Skip to main content

Novartis AG plans to axe nearly 2,000 of its U.S. work force ahead of the patent loss of top-selling blood pressure drug Diovan there and will take a $900-million charge after another of its key drugs failed to live up to expectations.

Novartis is the latest in a long line of global drug makers to cut its sales force as the industry faces its biggest wave of patent expiries ever.

The Swiss drug maker's news comes just weeks after AstraZeneca said it was slashing nearly a quarter of its U.S. sales force in a second round of job cuts in as many months, while Sanofi has also said it is cutting back on its sales force there.

Novartis plans to shed 1,630 jobs in its U.S. field force and another 330 positions are expected to go as it reorganizes the headquarters of its U.S. general medicines business. The changes are expected to take place in the second quarter of this year.

Diovan, which sells $6-billion a year, went off patent in Europe last year and it will lose exclusivity in the United States this September. Japan follows in 2013.

The Basel-based group expects the restructuring measures, which will result in a one-off charge of $160-million in the first quarter of 2012, to claw back annual savings of around $450-million by 2013.

Novartis's latest round of redundancies comes only a few months after it said it was cutting 2,000 jobs in Switzerland and the United States to keep costs under control in the face of growing price pressures.

The company has already cut thousands of jobs and shut several sites, notably in Britain. In 2010, it said it was cutting 1,400 jobs in the United States as it focuses increasingly on specialty medicines to boost profitability.

"Overall, we believe that accelerating the necessary restructuring measures will help in enhancing Novartis' operating margins as well as accelerating the shift towards a more specialty pharma centric player," West LB analyst Oliver Kaemmerer said.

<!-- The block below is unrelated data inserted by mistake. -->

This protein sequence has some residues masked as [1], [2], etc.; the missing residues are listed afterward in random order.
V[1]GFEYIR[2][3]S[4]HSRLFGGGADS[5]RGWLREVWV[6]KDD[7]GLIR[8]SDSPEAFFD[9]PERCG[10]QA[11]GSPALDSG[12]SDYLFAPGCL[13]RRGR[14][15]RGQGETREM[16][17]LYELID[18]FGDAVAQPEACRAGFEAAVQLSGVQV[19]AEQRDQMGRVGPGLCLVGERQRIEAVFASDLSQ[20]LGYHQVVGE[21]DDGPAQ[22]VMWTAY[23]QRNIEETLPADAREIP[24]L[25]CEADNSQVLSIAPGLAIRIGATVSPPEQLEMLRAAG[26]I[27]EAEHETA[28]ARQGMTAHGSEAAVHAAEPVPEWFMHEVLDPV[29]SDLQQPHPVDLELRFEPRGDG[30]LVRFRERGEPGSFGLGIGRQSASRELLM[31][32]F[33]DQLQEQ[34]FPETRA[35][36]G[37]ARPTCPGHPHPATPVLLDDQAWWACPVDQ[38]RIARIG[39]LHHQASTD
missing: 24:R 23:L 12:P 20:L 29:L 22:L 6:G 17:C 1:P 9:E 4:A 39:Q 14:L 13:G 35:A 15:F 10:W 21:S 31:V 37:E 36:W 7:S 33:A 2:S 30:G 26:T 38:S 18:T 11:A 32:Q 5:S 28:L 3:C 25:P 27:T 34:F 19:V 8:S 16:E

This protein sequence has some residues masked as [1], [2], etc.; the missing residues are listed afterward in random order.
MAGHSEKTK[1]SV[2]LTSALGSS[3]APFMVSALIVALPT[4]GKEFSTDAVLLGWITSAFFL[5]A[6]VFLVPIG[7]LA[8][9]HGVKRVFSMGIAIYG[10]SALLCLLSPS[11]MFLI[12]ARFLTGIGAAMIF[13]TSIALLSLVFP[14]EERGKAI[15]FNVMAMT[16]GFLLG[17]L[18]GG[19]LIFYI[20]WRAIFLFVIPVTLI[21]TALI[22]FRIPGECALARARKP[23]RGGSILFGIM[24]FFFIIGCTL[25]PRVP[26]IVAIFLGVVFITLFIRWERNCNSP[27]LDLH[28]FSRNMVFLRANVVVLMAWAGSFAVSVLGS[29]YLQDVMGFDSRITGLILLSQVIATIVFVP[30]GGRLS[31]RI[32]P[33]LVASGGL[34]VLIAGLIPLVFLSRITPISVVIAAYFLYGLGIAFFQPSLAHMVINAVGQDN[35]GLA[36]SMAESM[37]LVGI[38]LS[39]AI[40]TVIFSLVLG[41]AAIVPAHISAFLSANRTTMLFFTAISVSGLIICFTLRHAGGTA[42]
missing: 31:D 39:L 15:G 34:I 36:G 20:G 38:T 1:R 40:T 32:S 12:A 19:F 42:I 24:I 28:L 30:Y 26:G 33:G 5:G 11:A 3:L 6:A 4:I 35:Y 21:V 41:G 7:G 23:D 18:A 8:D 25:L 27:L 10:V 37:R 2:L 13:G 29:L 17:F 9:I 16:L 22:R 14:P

The group will also book a one-off charge of $900-million in the fourth quarter after a clinical trial showed patients taking its blood pressure pill Rasilez actually did worse, meaning sales of the treatment, tipped to reach more than $1-billion, are likely to plunge.

The Swiss drug maker is currently in talks with regulatory authorities on both sides of the Atlantic about whether this drug, once seen as a Diovan successor, could end up being pulled from the market, a spokesman said on Friday.

The product setbacks plaguing the sector highlight just how difficult it is to develop the new medicines needed to make up for those going off patent.

AstraZeneca was dealt a double blow at the end of last year to treatments for cancer and depression, and Sanofi also stumbled recently with is experimental Aubagio pill for multiple sclerosis.

"We recognize that the next two years will be challenging in the Pharmaceuticals Division and we are proactively making these changes to further focus our pipeline on the best opportunities," David Epstein, the group's pharma chief said in a statement.

A clinical study showed late last year high-risk patients with type-2 diabetes and renal impairment had a higher chance of heart or kidney problems when taking Rasilez, known as Tekturna in the United States, with other blood pressure treatments.

The drug had total sales of $449-million in the first nine months of the year, but it was not profitable. Rasilez-based products were expected to account for around 2 per cent of the group's pharma sales in 2011.

"We had significantly lowered our Rasilez/Tekturna sales estimates in December but with 2016 consensus peak sales estimate of $1.4-billion the market has not followed yet and we expect consensus to correct substantially," Kepler Capital Markets analyst Martin Voegtli said.

Novartis will also take another $160-million charge in the fourth quarter of this year after it stopped two further late-stage trials of PRT128, or elinogrel, and SMC021, or oral calcitonin.

Novartis's latest writedowns come just a few days after it said its consumer health unit would take a $120-million hit in the fourth quarter due to a recall of a number of products in the United States and a move to improve quality standards at manufacturing sites there.

But Vontobel analyst Andrew Weiss said the one-off charges would not hit Novartis' core results. Novartis is due to publish its full-year earnings on Jan. 25.